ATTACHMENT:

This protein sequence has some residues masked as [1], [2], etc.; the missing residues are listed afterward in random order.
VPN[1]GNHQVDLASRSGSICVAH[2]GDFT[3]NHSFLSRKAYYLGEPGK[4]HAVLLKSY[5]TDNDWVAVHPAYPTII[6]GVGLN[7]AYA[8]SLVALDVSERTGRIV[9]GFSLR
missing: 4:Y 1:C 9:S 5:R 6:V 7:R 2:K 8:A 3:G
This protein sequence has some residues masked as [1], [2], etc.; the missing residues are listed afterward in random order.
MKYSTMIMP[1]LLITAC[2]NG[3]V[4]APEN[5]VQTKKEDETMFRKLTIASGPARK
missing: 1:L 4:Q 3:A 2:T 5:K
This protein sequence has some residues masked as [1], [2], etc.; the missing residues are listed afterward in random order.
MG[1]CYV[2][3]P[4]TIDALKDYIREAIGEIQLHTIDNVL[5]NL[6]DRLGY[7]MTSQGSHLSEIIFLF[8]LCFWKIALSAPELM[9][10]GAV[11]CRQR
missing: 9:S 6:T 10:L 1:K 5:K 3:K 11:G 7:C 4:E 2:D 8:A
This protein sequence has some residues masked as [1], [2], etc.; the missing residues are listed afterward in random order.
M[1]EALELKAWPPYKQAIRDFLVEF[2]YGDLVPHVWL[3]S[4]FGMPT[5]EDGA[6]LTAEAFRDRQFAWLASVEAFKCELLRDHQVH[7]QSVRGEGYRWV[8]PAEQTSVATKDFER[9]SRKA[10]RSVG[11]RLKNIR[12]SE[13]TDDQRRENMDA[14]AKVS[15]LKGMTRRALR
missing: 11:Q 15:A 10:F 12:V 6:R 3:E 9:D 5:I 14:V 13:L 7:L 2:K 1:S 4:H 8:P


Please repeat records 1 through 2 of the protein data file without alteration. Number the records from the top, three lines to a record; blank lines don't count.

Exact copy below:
This protein sequence has some residues masked as [1], [2], etc.; the missing residues are listed afterward in random order.
VPN[1]GNHQVDLASRSGSICVAH[2]GDFT[3]NHSFLSRKAYYLGEPGK[4]HAVLLKSY[5]TDNDWVAVHPAYPTII[6]GVGLN[7]AYA[8]SLVALDVSERTGRIV[9]GFSLR
missing: 4:Y 1:C 9:S 5:R 6:V 7:R 2:K 8:A 3:G
This protein sequence has some residues masked as [1], [2], etc.; the missing residues are listed afterward in random order.
MKYSTMIMP[1]LLITAC[2]NG[3]V[4]APEN[5]VQTKKEDETMFRKLTIASGPARK
missing: 1:L 4:Q 3:A 2:T 5:K